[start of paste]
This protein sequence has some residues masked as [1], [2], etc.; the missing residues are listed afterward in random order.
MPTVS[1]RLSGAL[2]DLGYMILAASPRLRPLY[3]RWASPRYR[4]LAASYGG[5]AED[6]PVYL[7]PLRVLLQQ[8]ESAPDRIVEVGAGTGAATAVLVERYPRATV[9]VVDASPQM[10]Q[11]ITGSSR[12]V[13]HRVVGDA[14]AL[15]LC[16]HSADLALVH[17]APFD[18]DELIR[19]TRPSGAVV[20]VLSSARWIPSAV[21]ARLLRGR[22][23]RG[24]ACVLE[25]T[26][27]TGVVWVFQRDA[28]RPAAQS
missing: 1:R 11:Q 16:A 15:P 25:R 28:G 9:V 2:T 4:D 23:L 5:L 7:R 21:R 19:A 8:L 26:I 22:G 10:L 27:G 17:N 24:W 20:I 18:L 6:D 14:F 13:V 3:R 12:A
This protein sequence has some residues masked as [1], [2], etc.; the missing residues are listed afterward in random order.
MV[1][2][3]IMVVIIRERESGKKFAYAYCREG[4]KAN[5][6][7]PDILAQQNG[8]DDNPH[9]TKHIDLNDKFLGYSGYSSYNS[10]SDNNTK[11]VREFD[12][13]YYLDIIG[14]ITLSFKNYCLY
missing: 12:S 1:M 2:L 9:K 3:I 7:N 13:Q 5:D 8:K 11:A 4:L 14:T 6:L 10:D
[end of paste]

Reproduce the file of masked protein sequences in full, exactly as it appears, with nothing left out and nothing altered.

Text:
This protein sequence has some residues masked as [1], [2], etc.; the missing residues are listed afterward in random order.
MPTVS[1]RLSGAL[2]DLGYMILAASPRLRPLY[3]RWASPRYR[4]LAASYGG[5]AED[6]PVYL[7]PLRVLLQQ[8]ESAPDRIVEVGAGTGAATAVLVERYPRATV[9]VVDASPQM[10]Q[11]ITGSSR[12]V[13]HRVVGDA[14]AL[15]LC[16]HSADLALVH[17]APFD[18]DELIR[19]TRPSGAVV[20]VLSSARWIPSAV[21]ARLLRGR[22][23]RG[24]ACVLE[25]T[26][27]TGVVWVFQRDA[28]RPAAQS
missing: 1:R 11:Q 16:A 15:P 25:R 28:G 9:V 2:T 4:D 23:L 5:L 7:R 21:R 19:A 8:L 26:I 22:G 10:L 27:G 17:N 24:W 20:I 18:L 6:D 14:F 13:V 3:R 12:A
This protein sequence has some residues masked as [1], [2], etc.; the missing residues are listed afterward in random order.
MV[1][2][3]IMVVIIRERESGKKFAYAYCREG[4]KAN[5][6][7]PDILAQQNG[8]DDNPH[9]TKHIDLNDKFLGYSGYSSYNS[10]SDNNTK[11]VREFD[12][13]YYLDIIG[14]ITLSFKNYCLY
missing: 12:S 1:M 2:L 9:K 3:I 7:N 13:Q 5:D 8:K 11:A 4:L 14:T 6:L 10:D